Success Saturdays: Debbie Reynolds and Carrie Fisher
Picture: Image by Classic Film via Flickr / CC BY-NC 2.0
Our new series, “Success Saturdays” will focus each week on an amazing woman who has triumphed in, and left an impact on, the entertainment industry. For the first piece in this series, we’re taking a look at two “Bright Lights” of Hollywood who were lost this past December: mother and daughter, Debbie Reynolds and Carrie Fisher.
Each are remembered most vividly for certain roles they inhabited: Fisher as Princess Leia Organa in the “Star Wars” films, and Reynolds as Kathy Selden in the 1952 film musical “Singin’ in the Rain.” However, beyond these film personas were women whose lives were marked by hardship, humor, strength, and ultimately, love.
Starring in Hollywood films in the 50s and 70s was not an easy job as women, and both Fisher and Reynolds were outspoken about the sexism and abuse they experienced. Reynolds has recounted how co-star and director Gene Kelly harassed her on the set on “Singin’ in the Rain,” yelling at her as he forced her to dance for hours until her feet bled. She had never sung or danced before the film,yet stepped up to the task, working grueling hours until she beautifully performed one of the most iconic scenes in film history.
Once Fisher landed her first lead role in “Star Wars IV: A New Hope” over two decades later, Reynolds was protective of her daughter, and wanted to make sure she was not being mistreated during filming. Despite this, Fisher was objectified and forced to comply to unrealistic body standards throughout all of the “Star Wars” films – even 40 years later in the series’ 2015 installment “The Force Awakens.” Even after losing weight and adjusting her body for the franchise, many still complained about how she had not aged well – as if, at nearly 60 years old, she needed to look the same as she did in her 20s.
Rather than passively accept this and persevere through the rampant ageism in Hollywood, Fisher saw an opportunity to speak out in interviews and social media outlets. In her own iconic style, she took to Twitter about the issue in messages filled with dry wit and emojis. “Please stop debating about whether or not I aged well,” one tweet reads. “Unfortunately it hurts all 3 of my feelings. My BODY hasn’t aged as well as I have. Blow us.”
Outside of Hollywood, their personal lives were each wracked with trauma and difficulty. Reynolds had three failed marriages, one with a man who cheated on her with her long-time friend Elizabeth Taylor (who she later forgave), and the two others caused her great financial strain. Meanwhile, in Fisher’s life she had two failed marriages. In addition, she lived unashamedly with bipolar disorder and drug addiction for much of her life.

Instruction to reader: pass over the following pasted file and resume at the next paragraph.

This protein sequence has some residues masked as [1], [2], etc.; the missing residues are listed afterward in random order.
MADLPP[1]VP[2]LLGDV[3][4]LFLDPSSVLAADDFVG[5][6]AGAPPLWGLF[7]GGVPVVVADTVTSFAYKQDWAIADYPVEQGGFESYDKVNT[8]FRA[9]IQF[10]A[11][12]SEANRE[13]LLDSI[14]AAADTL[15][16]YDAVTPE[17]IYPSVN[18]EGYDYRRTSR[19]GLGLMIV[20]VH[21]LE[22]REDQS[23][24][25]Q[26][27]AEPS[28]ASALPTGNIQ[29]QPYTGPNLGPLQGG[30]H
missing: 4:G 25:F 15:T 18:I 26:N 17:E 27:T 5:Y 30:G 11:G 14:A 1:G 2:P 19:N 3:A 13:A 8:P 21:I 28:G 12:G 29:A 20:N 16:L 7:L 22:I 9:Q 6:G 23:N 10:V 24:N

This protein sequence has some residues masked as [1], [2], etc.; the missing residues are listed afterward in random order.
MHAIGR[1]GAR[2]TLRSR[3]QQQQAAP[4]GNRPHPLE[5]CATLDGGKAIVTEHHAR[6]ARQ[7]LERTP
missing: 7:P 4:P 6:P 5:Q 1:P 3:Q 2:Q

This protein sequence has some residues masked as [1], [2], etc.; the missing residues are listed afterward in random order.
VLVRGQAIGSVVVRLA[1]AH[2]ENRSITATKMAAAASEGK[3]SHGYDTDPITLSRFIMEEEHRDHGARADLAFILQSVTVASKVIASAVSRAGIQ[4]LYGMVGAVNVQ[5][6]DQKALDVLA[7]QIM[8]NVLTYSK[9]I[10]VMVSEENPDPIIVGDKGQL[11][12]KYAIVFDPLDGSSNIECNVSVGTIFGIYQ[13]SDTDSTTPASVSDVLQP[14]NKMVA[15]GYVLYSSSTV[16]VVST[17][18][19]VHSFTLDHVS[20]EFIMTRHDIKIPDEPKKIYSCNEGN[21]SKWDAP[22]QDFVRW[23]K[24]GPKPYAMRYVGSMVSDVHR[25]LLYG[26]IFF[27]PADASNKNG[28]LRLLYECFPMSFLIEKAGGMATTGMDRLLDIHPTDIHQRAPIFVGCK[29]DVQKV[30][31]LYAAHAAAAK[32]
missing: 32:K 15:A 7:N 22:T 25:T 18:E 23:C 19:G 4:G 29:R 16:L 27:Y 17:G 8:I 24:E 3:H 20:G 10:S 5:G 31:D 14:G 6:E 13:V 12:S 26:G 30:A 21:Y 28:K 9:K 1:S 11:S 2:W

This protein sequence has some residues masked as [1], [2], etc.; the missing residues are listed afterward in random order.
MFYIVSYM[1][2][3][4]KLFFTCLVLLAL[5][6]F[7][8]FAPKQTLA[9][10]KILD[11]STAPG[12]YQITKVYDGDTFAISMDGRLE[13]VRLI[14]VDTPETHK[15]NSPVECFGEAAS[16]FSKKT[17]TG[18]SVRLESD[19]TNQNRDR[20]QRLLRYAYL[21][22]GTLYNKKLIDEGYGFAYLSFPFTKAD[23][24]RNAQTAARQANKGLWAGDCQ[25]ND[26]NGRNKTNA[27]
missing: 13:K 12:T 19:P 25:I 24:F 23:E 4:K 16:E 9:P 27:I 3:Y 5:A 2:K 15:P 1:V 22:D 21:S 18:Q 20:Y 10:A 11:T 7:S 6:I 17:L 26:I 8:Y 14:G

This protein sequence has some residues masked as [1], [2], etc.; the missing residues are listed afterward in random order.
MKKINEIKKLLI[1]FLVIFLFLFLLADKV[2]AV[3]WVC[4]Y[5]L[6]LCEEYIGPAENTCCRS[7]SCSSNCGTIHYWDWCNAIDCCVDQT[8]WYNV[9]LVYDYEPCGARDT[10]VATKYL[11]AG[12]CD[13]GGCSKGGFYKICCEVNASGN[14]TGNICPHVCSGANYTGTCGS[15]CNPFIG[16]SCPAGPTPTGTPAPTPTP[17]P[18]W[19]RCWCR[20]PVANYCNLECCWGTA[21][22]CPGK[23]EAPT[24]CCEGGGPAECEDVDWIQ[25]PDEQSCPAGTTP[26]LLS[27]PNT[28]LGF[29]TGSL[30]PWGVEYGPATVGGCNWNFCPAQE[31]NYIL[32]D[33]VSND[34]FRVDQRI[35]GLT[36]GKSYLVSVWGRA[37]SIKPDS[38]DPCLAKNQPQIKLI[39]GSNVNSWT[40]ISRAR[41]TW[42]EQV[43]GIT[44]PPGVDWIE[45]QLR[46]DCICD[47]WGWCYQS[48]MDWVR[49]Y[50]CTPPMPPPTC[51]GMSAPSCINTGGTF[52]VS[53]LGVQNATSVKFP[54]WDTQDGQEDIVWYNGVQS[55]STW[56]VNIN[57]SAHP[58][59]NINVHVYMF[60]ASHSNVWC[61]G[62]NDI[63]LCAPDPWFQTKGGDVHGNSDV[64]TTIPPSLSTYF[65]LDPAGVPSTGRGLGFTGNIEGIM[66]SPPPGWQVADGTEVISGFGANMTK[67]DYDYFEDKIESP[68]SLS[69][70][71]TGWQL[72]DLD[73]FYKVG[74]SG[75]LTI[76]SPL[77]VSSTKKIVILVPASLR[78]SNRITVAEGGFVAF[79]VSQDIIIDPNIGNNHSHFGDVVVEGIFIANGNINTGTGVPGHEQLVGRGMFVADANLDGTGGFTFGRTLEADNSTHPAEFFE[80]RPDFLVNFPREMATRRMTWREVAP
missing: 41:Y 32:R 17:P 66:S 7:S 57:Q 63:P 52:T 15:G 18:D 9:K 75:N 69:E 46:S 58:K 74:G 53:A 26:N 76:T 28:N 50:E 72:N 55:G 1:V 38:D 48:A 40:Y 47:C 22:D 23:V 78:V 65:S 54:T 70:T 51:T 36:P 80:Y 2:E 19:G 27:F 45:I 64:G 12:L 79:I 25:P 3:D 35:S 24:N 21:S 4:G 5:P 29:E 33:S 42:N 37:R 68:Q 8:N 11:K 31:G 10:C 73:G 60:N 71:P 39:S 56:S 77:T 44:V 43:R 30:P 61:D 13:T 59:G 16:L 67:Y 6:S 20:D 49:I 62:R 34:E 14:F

Both mother and daughter wrote about their lives and experiences as published authors. Reynolds wrote 3 memoirs, and Fisher wrote 8 books (both fiction and autobiographical) as well as writing and editing multiple screenplays. They took the points in their lives that could have been their most private and vulnerable, and shared them until confidence and clarity followed. By writing about their traumas and insecurities, each of them were able to let go, and to laugh at themselves.
“Stay afraid, but do it anyway. What’s important is the action. You don’t have to wait to be confident. Just do it and eventually the confidence will follow,“ Fisher once said.
With this wonderful honesty, Fisher also put the stigma-clouded subjects of drug addiction and mental illness at the forefront of our culture, demanding a space and respect for those living with both or either conditions. She would educate on what it was like to live with her illness, never being anything but unapologetically herself. It is because of Fisher and her activism that conversations about bipolar disorder are able to happen. While there is a long way still to go in educating about ableism, so many steps forward were made because of her. In tribute to her life with mental illness, she was laid to rest in a prozac-shaped urn.
These were not the only areas of activism Reynolds and Fisher took part in. Both were fierce allies to the LGBTQ+ community. Reynolds was an early Hollywood activists, hosting and performing at AIDS benefits in the early 1980s. She tried to bring joy to those who were suffering in a government administration that forgot them, and will be remembered for that generosity. On the other hand, Fisher’s second husband, Bryan Lourd, later came out to her as gay, and they split on amicable terms. She continued to support him and the community throughout her life.
With all the tumultuous events that shaped the lives of icons Debbie Reynolds and Carrie Fisher, their relationship was sometimes strained. However, by the end of their lives they were inseparably connected as mother and daughter, and were even next door neighbors. In 2014, Reynolds received the Screen Actors Guild Lifetime Achievement Award, and it was presented to her by Fisher herself. They supported, believed in, and loved each other, as well as Fisher’s daughter, Billie Lourd. Their strength, honesty, and outspokenness for injustices in their own lives and the world at large will be missed beyond expression. However, all of their influence on Hollywood and the world have helped shape generations who will be passionate and brave in their stead.